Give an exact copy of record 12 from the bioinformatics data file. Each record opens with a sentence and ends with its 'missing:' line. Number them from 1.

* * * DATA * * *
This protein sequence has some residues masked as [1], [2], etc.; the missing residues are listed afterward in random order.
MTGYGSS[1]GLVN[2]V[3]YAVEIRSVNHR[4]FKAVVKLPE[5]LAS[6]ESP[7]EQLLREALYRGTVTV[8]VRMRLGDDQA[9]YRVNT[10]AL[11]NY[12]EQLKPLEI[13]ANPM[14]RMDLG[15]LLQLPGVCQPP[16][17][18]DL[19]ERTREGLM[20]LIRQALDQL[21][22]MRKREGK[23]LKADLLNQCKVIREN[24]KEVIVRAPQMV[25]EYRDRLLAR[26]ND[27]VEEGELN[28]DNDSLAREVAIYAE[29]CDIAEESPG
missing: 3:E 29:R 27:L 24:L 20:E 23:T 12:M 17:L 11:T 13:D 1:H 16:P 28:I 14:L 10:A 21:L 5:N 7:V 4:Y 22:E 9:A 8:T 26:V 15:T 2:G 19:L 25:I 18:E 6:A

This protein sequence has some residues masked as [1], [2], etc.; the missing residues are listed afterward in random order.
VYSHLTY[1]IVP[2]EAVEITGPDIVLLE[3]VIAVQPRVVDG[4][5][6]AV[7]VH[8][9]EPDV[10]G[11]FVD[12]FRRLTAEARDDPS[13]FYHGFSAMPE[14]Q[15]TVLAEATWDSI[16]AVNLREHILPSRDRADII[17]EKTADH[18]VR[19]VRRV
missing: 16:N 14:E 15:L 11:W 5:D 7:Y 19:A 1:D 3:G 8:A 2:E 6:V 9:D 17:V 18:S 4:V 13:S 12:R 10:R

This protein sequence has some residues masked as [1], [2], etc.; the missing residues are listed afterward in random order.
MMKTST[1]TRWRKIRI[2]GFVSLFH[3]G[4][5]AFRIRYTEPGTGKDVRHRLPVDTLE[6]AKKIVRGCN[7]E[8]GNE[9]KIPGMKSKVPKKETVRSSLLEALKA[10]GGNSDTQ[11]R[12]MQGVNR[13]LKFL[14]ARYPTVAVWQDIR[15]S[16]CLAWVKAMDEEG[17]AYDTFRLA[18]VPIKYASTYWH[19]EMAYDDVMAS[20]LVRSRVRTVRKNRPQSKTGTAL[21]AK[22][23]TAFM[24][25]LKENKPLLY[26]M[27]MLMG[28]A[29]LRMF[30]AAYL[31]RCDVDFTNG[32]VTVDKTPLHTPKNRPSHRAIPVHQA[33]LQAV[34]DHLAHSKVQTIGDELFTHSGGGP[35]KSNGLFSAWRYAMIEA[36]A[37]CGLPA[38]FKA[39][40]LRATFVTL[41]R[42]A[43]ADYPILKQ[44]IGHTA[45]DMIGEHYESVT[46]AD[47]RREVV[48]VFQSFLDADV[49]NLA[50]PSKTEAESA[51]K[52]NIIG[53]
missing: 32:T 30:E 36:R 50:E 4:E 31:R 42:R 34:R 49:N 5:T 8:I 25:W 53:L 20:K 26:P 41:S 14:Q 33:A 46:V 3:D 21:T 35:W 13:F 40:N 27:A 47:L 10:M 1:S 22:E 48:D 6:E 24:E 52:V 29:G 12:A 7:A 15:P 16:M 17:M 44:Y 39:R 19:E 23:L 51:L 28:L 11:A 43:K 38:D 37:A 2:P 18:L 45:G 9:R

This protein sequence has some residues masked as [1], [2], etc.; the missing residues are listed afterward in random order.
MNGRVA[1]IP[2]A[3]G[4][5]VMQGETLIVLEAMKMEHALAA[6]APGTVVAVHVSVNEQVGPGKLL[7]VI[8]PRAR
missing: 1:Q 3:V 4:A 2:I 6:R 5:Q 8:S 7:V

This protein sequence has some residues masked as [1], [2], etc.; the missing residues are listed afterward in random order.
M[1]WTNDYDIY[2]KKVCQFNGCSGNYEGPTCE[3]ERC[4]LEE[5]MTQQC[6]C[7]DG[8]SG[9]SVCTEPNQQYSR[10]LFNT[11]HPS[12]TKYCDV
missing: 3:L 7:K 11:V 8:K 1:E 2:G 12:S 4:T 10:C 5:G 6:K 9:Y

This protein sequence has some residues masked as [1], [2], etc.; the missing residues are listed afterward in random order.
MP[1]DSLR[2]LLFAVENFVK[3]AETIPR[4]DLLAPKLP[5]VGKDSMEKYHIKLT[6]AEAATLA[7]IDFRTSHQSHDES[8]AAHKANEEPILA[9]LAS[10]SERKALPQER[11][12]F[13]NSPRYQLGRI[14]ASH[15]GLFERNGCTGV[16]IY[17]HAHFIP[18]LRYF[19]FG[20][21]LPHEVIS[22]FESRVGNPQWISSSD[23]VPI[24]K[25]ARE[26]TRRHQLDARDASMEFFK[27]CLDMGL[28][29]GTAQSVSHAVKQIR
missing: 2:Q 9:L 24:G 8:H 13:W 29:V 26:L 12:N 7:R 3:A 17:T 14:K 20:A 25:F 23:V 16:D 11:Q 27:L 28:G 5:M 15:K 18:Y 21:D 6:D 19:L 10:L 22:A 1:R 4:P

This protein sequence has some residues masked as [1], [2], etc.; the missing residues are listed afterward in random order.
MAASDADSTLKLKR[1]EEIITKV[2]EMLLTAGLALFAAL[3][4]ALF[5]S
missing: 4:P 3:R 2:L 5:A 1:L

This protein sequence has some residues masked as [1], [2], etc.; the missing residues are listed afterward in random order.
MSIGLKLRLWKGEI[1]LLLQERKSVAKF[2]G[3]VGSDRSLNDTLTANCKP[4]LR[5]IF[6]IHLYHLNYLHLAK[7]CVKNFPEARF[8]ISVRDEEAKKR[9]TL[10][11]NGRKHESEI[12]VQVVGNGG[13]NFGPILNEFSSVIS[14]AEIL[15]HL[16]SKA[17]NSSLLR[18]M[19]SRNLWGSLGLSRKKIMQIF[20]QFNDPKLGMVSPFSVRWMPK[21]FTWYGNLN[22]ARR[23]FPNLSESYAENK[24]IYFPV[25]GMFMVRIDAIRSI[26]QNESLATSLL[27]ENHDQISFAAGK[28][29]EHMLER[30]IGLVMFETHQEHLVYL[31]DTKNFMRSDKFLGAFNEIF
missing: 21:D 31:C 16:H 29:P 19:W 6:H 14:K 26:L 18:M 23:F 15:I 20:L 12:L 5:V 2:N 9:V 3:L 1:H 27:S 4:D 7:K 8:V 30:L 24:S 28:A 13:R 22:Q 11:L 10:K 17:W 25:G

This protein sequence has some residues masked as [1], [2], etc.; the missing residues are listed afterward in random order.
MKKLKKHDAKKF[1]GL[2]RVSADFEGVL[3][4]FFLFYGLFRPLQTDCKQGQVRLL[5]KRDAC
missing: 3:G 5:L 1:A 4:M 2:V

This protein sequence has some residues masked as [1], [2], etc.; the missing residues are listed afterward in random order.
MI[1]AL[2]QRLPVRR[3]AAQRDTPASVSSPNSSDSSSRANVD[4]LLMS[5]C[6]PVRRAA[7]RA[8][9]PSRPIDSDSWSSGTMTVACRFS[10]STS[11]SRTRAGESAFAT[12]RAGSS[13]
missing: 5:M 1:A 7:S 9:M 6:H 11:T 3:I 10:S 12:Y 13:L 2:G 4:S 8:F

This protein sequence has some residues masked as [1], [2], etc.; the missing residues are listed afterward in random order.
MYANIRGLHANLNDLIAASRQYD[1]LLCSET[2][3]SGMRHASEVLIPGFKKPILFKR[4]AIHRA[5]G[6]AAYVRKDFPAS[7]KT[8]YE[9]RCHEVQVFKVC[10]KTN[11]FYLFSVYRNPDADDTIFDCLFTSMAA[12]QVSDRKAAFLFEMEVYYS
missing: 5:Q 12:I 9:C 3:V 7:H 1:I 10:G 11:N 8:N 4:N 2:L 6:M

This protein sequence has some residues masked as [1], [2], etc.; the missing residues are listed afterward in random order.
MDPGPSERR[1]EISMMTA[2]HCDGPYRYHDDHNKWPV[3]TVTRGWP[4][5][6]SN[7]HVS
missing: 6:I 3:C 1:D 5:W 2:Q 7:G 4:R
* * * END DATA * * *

This protein sequence has some residues masked as [1], [2], etc.; the missing residues are listed afterward in random order.
MDPGPSERR[1]EISMMTA[2]HCDGPYRYHDDHNKWPV[3]TVTRGWP[4][5][6]SN[7]HVS
missing: 6:I 3:C 1:D 5:W 2:Q 7:G 4:R